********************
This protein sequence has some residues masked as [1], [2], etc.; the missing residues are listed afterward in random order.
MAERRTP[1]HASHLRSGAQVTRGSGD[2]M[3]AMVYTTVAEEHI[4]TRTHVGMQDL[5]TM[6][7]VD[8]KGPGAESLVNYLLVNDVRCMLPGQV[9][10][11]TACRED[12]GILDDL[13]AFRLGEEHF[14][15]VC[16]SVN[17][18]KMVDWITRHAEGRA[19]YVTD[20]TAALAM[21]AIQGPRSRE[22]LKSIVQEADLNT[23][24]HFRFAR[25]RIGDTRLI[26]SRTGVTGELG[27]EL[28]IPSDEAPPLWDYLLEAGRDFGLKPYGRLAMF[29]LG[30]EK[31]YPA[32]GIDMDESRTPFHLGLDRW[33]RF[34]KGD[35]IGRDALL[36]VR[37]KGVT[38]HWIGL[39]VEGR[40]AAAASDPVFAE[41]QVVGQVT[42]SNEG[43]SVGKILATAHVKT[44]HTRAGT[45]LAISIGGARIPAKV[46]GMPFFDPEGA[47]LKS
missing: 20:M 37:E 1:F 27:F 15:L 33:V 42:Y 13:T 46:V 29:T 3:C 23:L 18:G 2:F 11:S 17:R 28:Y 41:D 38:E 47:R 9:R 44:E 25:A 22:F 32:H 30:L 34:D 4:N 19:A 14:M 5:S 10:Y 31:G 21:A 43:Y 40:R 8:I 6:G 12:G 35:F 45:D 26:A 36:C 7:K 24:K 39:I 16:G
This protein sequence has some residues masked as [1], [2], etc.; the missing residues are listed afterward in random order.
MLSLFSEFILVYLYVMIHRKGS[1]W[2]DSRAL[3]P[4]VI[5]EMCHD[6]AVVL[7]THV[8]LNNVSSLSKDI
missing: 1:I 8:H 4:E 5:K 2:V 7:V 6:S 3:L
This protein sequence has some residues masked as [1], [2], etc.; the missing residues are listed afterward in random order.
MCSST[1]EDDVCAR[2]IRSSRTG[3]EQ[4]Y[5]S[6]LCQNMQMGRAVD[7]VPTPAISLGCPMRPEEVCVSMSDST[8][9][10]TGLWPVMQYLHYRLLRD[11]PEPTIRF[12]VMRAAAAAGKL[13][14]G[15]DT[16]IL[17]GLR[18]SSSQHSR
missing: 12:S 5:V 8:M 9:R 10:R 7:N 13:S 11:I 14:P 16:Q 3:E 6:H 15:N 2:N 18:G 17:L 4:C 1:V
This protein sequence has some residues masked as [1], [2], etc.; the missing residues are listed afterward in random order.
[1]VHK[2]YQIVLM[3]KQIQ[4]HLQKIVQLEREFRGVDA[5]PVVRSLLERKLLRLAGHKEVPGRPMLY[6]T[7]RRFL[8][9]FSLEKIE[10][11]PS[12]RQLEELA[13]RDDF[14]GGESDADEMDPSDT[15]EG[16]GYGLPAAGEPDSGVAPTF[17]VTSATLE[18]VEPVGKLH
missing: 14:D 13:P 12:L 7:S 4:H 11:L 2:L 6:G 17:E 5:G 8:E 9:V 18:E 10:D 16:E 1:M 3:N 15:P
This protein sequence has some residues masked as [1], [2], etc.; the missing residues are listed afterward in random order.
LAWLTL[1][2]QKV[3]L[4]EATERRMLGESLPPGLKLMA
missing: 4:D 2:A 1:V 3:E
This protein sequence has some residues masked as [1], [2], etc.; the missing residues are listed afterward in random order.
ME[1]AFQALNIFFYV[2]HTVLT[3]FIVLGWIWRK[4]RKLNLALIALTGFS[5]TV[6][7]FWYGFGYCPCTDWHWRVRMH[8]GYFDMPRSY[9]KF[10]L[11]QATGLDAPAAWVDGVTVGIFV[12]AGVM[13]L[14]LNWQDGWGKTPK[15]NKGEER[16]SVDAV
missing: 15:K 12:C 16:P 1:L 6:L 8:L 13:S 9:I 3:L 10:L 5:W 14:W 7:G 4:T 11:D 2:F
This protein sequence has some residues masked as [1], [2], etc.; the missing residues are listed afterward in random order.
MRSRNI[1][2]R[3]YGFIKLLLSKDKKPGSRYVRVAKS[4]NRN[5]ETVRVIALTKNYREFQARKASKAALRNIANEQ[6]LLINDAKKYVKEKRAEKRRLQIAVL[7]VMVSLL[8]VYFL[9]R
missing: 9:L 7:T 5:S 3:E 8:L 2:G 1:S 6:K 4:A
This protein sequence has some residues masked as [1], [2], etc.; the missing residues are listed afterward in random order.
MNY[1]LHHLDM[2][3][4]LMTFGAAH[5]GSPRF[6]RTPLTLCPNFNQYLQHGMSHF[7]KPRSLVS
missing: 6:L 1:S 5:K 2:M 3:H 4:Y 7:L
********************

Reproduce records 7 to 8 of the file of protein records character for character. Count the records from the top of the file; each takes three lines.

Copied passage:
This protein sequence has some residues masked as [1], [2], etc.; the missing residues are listed afterward in random order.
MRSRNI[1][2]R[3]YGFIKLLLSKDKKPGSRYVRVAKS[4]NRN[5]ETVRVIALTKNYREFQARKASKAALRNIANEQ[6]LLINDAKKYVKEKRAEKRRLQIAVL[7]VMVSLL[8]VYFL[9]R
missing: 9:L 7:T 5:S 3:E 8:L 2:G 1:S 6:K 4:A
This protein sequence has some residues masked as [1], [2], etc.; the missing residues are listed afterward in random order.
MNY[1]LHHLDM[2][3][4]LMTFGAAH[5]GSPRF[6]RTPLTLCPNFNQYLQHGMSHF[7]KPRSLVS
missing: 6:L 1:S 5:K 2:M 3:H 4:Y 7:L